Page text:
LANSING — You can’t filter Cheryl Kobernik. Her passion for agriculture oozes through her skin, her words.
As a new ag commissioner for the Michigan Commission of Agriculture and Rural Development, Kobernik plans to use these words to better inform the public on what agriculture’s doing — and what they’re going through.
“I am very shy,” Kobernik jokes. “We can be resilient, but I am tired of being resilient. I’d really like for my husband to have a new pickup (truck), or not even new, but he still has roll-down windows. It’s not that we can’t afford it; it’s just risky to take that chance. We’ll take that chance to pull out more orchard or add irrigation.”
Under the Michigan Department of Agriculture and Rural Development, MCARD recommends and in some cases determines policy for Michigan food, agriculture and rural development.
An operator of North Star Organics in Frankfort, Kobernik is a first-generation organic cherry farmer. She joins MCARD commissioners Dru Montri of Ten Hens Farm, Charlie Meintz of Pleasant View Dairy Farm, Patricia Bergdahl of Bergdahl’s Inc., and Dr. Timothy Boring of Boring Farms. Her term ends Dec. 31, 2024.
“I never thought of myself as a commissioner,” Kobernik told Michigan Farm News. “It took me a while to even apply for the role, but I’m passionate about agriculture. What I tell people is that I’m not building a resume anymore, and I don’t care about my credit score, and I don’t do drama, and I tend to have less of a filter. There’s no time to waste. These issues need to be addressed.”
Kobernik grows tart and sweet cherries. She understands what modern-day tart cherry farmers experienced after the International Trade Commission ruled against the Michigan-made industry in 2020. The ITC determined that Turkey didn’t flood the U.S. market with a subsidized dried cherry product at less-than-fair value.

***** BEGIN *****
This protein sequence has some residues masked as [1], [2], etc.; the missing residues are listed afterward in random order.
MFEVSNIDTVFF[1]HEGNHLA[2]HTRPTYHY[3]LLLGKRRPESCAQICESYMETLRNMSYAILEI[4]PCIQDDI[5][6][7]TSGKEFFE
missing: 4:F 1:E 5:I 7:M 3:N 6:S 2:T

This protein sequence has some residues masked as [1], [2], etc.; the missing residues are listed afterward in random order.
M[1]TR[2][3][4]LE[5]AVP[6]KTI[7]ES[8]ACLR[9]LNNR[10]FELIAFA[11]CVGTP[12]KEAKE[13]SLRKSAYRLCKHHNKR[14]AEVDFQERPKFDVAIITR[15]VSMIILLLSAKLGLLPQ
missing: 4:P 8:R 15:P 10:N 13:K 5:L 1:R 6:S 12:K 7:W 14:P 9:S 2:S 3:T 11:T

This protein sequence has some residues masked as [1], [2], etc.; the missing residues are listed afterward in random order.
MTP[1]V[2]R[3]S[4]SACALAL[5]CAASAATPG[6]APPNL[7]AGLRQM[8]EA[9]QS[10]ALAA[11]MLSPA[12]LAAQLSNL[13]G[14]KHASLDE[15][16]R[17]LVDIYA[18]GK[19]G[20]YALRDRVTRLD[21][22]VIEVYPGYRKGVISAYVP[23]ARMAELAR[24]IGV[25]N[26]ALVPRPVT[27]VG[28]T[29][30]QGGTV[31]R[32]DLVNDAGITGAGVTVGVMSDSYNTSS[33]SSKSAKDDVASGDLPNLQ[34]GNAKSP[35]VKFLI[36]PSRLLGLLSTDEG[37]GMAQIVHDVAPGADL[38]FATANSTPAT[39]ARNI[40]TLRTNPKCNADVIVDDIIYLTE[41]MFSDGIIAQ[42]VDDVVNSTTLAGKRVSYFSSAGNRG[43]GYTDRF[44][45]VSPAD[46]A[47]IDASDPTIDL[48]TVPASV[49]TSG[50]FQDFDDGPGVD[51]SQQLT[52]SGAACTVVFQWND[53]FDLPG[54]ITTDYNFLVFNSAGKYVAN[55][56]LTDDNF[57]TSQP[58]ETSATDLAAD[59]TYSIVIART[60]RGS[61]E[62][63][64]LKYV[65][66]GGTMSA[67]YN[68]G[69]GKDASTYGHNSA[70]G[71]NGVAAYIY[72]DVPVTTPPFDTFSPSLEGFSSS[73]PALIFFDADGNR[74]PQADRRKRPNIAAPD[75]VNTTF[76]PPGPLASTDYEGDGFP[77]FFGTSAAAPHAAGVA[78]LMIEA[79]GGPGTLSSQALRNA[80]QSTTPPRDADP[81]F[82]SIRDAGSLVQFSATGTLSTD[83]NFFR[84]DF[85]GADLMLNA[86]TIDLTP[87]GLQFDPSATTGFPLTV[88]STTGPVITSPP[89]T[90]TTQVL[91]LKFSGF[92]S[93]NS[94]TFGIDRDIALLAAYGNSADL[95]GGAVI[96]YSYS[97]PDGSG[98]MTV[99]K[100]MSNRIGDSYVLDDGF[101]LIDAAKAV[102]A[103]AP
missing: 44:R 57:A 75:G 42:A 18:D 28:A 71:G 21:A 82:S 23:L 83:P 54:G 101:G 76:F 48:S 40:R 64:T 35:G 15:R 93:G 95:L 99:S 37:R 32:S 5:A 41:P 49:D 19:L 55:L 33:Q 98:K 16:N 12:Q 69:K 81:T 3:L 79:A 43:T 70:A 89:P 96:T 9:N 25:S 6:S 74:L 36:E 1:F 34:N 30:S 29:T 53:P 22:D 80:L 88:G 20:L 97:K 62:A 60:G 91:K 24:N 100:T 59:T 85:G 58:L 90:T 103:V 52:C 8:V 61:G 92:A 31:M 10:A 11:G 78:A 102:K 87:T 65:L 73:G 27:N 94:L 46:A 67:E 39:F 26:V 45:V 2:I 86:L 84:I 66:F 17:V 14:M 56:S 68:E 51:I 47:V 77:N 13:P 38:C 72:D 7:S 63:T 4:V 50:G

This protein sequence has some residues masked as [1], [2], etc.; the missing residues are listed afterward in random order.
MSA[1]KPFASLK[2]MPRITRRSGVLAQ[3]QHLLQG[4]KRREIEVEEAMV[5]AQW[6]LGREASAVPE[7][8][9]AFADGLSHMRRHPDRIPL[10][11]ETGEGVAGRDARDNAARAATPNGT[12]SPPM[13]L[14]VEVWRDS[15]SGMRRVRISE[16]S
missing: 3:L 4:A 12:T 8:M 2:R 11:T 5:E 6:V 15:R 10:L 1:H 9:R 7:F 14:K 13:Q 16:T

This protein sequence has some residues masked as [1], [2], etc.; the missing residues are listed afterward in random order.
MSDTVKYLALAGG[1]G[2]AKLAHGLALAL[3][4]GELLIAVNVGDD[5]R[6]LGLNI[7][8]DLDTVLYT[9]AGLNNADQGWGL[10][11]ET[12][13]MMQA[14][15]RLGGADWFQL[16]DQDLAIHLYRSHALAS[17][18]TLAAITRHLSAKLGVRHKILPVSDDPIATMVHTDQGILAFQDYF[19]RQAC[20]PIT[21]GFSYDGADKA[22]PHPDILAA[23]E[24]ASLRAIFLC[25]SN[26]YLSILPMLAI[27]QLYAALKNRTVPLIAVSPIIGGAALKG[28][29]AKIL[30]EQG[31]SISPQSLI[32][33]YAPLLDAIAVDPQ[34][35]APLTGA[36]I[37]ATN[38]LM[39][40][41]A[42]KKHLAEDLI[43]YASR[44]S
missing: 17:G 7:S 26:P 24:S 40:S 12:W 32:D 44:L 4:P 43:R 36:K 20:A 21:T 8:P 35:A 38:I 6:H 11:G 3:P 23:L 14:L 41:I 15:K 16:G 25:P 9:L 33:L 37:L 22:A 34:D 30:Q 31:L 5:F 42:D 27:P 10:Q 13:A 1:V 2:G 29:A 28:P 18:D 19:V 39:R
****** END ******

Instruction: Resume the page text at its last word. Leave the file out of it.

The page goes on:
“People don’t understand how distorted it is,” Kobernik said. “The Turkish cherry imports are very disappointing — of how those decisions are being made. It impedes the success of cherry growers in these United States.”
Other issues Kobernik wants to address include mental health, farm bankruptcies, and the farm bill. Kobernik, a Benzie-Manistee County Farm Bureau member, also works for a community mental health agency.
“There are aspects of agriculture that require a partnership to address different issues,” Kobernik said. “We’re resilient, but we shouldn’t have to be so quite resilient. We want it where our kids can actually afford the option to continue on the farm.”
Michigan Farm Bureau's Government Relations Specialist Matt Kapp said the organization looks forward to working with Kobernik in her new role and is glad to see one Farm Bureau member succeeding another: Brian Pridgeon.
Pridgeon, a longtime Branch County Farm Bureau member, served four years on the Commission before his term concluding this past December. He raises hogs and 4,500 acres of corn, soybean and wheat alongside his father and brother.
“Brian vigorously represented and defended agriculture by asking tough questions and challenging the status quo,” Kapp said. “He was a leading voice in removing conformance to local zoning in both the site selection and farm market GAAMPs.
“He also was a great advocate for agriculture being a good neighbor to our non-farm neighbors. He was very balanced and fair. We'll miss him on the commission.”
Nicole Sevrey contributed to this story.